"The fact that we have no law that talks about broadband - that the majority of Americans have in their home - is remarkable. But we can't come to an agreement and we don't have the desire in Congress to address the need," Ramage said.
Concerns Over the Proposal
One of the major concerns over the proposed change is that the Internet will be throttled to some capacity, where mega-providers will hold the power to charge major companies a premium to have ‘fast-lane’ - the companies that can afford to pay like Netflix, Amazon or Facebook - who might then turn those costs onto the consumer. Some have pointed out the website ‘packaging’ in Portugal. Or that those companies that can afford to control the Internet traffic will essentially push companies and other websites who can’t pay over to the access road, as the ACLU has mentioned.
Ramage said while those scenarios might be possible, the likely outcome would be that nothing is going to change. "I would say that the average consumer in rural Kentucky is not going to see a difference in the way they access the Internet. It's not going to change the way the Internet world is seen,” he said.
He noted, under FTC consumer protection, should an issue like large-scale throttling emerge, then there would be an avenue for consumers to file grievances. "Even though broadband may go back to being an information service there still needs to be consumer protection,” he said.
Ramage said there is already a transparency requirement for providers to post on their web site what tools and technologies they use to filter things (Xfinity’s list of blocked ports -- AT&T’s list of blocked content). Ramage said Comcast is currently protecting consumers from some illegal activity. This transparency would remain under the new rules, he said.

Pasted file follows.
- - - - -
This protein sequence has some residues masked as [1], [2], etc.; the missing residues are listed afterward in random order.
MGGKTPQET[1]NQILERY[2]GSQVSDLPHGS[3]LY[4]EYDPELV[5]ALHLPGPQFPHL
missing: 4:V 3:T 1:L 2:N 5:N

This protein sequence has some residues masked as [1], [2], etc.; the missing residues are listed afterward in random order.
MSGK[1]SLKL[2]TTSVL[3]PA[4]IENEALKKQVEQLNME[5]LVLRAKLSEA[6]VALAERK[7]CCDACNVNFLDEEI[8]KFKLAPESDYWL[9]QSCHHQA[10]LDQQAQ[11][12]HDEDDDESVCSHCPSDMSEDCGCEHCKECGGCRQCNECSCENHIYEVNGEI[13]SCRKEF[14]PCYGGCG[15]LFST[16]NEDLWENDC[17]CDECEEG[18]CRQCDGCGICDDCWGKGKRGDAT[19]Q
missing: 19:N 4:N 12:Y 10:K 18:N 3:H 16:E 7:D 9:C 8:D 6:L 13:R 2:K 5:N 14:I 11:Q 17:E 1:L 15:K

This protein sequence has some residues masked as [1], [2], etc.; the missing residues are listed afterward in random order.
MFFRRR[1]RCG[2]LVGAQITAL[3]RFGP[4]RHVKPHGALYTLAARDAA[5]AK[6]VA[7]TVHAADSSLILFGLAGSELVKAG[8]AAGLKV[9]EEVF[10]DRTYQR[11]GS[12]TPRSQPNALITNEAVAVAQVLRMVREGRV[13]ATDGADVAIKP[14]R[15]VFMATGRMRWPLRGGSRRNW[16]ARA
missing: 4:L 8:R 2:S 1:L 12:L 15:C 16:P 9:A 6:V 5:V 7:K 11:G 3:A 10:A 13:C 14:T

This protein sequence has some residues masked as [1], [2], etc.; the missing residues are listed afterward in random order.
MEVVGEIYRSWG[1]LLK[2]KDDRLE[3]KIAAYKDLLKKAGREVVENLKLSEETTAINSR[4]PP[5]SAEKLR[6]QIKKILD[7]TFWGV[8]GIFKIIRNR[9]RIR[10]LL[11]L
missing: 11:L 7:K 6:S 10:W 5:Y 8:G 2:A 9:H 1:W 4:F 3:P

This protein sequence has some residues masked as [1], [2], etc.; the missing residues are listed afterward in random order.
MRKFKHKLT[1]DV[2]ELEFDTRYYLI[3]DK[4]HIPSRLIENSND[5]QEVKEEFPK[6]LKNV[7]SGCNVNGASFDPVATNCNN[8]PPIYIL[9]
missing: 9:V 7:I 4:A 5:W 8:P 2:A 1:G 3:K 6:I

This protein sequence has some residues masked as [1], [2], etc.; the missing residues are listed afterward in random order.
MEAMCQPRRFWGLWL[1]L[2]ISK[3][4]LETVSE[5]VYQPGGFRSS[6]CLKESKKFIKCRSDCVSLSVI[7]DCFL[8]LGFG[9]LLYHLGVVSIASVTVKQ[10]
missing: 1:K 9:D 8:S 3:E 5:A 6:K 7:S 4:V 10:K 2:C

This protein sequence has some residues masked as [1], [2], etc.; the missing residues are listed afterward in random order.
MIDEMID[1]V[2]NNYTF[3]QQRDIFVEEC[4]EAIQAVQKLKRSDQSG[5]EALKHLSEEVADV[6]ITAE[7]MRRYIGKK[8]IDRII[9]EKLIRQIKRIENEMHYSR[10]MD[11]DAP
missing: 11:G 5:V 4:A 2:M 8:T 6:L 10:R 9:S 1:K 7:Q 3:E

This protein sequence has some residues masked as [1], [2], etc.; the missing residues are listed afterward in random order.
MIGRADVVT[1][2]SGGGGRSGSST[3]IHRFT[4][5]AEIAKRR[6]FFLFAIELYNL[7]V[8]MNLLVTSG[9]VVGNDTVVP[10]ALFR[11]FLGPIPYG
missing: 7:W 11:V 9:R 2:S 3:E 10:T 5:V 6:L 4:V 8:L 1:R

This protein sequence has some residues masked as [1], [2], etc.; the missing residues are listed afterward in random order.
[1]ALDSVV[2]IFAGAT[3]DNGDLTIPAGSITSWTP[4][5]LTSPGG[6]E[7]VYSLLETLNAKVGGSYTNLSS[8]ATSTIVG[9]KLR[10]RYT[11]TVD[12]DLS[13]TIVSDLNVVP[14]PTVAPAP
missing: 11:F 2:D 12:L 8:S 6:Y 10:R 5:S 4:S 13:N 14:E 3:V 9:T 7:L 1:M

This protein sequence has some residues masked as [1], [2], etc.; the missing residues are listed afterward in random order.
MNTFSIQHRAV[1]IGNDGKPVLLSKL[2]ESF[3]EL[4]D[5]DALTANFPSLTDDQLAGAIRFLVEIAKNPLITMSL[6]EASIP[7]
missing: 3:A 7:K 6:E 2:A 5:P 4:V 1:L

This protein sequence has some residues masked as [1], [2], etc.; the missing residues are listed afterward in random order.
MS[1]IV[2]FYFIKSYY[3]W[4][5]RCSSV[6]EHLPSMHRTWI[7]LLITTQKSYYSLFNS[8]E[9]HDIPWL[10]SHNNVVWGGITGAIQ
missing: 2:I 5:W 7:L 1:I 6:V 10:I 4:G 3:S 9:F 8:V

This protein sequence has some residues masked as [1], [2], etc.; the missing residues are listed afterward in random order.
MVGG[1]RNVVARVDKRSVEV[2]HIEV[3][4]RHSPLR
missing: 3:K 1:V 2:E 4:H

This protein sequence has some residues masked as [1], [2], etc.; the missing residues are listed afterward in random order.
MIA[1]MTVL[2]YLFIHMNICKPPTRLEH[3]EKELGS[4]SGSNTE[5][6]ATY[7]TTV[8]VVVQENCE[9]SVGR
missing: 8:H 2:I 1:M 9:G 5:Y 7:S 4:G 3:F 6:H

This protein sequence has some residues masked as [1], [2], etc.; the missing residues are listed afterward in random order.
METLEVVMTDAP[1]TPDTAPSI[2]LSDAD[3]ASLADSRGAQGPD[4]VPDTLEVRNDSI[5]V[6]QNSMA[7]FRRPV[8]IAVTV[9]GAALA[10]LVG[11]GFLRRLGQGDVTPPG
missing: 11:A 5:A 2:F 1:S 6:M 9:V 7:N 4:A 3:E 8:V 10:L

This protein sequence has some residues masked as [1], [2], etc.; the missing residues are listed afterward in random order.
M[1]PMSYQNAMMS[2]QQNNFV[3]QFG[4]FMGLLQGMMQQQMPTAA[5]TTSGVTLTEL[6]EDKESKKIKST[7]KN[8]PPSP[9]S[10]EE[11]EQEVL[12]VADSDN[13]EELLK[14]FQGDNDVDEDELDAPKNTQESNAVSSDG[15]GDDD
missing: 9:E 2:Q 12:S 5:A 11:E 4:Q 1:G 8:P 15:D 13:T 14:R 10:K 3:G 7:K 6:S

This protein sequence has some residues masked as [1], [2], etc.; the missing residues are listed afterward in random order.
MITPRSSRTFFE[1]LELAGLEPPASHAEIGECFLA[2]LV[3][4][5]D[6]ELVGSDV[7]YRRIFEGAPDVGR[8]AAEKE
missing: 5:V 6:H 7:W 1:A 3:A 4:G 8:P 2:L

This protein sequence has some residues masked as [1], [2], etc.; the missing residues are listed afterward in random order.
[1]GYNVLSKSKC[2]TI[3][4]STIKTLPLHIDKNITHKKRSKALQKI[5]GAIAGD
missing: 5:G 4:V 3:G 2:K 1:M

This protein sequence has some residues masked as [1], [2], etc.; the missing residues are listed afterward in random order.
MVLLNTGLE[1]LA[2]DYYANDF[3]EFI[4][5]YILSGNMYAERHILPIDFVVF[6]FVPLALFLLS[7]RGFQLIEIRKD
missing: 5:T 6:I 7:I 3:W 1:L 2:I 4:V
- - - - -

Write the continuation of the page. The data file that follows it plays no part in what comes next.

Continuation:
The concerns mentioned above are valid, he said, but added if AT&T, for example, started throttling then people would switch to another provider. "If a provider started going off the rails in what they're doing then they'd see a mass exodus of consumers,” he said.
How Will this Affect Rural Areas?
Access to high-speed Internet in rural areas like west Kentucky (and east Kentucky) has long been an issue, where small businesses may struggle to compete and opportunities may be restricted simply due to a lagging modern infrastructure. Could the proposal further hinder rural America?
Ramage said some efforts are underway in Kentucky to address the broadband infrastructure issue. He noted that WK&T (a telecom co-op in the region) is working to transform the former Mid-Continent University (a private, Christian university that went bankrupt) in Mayfield into a tech park with high-speed capabilities. He said this park would help Kentucky compete with larger communities and that efforts like this won’t go away or have much of an impact under the ruling. The Kentucky Communications Network Authority installed a high-speed fiber optic network “hut” in Pikeville, Kentucky this week as part of the KentuckyWired initiative, one of many huts said to be popping up across the commonwealth.
With an increase in infrastructure, there may emerge an increase in competition. Particularly if the proposed ruling passes and providers are given some assurance they have control over their networks.
"If I'm a provider that's considering getting into the business of broadband wherever it is, I need to know what the legal environment is. Whether this ruling happens or doesn't happen, until Congress acts we're still going to be in an area where we're not certain what the legal environment is going to look like,” Ramage said.